Potential Barriers and Challenges to Integration of Homelessness Services

  • It can be challenging to create integrated services in communities that are more rural due to the dispersed population and existing services.
  • The lack of housing stock – particularly permanent supportive housing, affordable housing etc. – makes it challenging for service providers to assist clients in exiting homelessness. (It should be noted that this is true for both integrated and fragmented service delivery however).
  • Funding requirements may present challenges as funders have different expectations about how services will be provided, who the target population is etc.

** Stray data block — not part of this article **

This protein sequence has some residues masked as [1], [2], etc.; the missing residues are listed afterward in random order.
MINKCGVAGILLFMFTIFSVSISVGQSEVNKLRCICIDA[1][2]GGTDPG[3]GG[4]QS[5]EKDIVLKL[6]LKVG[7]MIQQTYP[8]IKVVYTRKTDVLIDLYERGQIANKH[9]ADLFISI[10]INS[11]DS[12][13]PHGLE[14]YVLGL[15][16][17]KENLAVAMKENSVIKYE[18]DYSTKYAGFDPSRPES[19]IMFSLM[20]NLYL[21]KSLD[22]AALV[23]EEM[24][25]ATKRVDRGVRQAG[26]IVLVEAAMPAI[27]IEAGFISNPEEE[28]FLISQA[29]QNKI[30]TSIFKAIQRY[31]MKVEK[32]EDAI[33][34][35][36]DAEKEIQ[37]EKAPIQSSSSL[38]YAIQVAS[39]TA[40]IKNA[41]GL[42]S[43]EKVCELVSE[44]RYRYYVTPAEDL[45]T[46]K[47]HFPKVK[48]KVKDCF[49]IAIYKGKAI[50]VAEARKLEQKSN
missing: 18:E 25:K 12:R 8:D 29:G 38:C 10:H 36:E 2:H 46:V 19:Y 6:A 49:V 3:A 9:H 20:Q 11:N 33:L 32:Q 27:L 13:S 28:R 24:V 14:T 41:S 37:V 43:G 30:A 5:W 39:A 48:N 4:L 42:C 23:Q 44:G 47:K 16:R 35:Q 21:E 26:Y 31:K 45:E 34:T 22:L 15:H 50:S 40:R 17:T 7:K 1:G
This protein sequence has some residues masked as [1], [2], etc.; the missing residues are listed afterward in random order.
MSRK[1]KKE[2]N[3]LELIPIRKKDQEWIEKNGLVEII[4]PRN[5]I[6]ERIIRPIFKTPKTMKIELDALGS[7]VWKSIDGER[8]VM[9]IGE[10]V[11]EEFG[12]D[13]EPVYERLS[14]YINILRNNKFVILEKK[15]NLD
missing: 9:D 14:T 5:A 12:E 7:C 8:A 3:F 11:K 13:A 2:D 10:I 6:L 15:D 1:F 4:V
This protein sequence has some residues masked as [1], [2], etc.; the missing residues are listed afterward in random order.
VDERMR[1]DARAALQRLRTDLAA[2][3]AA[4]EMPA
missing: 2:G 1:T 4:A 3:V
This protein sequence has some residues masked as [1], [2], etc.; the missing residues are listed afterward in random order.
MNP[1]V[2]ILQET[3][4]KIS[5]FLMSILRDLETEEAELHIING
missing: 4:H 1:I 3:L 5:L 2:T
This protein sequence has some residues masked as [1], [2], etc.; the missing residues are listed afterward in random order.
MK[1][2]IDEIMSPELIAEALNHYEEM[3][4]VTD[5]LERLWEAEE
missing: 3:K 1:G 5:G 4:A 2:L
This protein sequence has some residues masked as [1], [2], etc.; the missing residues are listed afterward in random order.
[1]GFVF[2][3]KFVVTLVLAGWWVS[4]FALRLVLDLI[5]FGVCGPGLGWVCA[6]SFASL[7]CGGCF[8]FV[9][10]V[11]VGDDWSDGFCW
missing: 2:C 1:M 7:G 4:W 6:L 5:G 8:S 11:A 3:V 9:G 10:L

• Ideological differences in the way services are provided need to be addressed. For example, abstinence-only shelters and harm reduction programs would need to work to find common ground and means of partnering.
  • Most partnership/coordination/collaboration efforts are aimed within a sector (i.e. housing) and are not cross-sectoral (i.e. housing, education, child welfare, corrections).
  • Governments may support the concept of service integration but do not invest in the mechanisms needed to create change within and between sectors.
  • Agencies may fear the loss of funds, control, jobs, the loss of autonomy etc.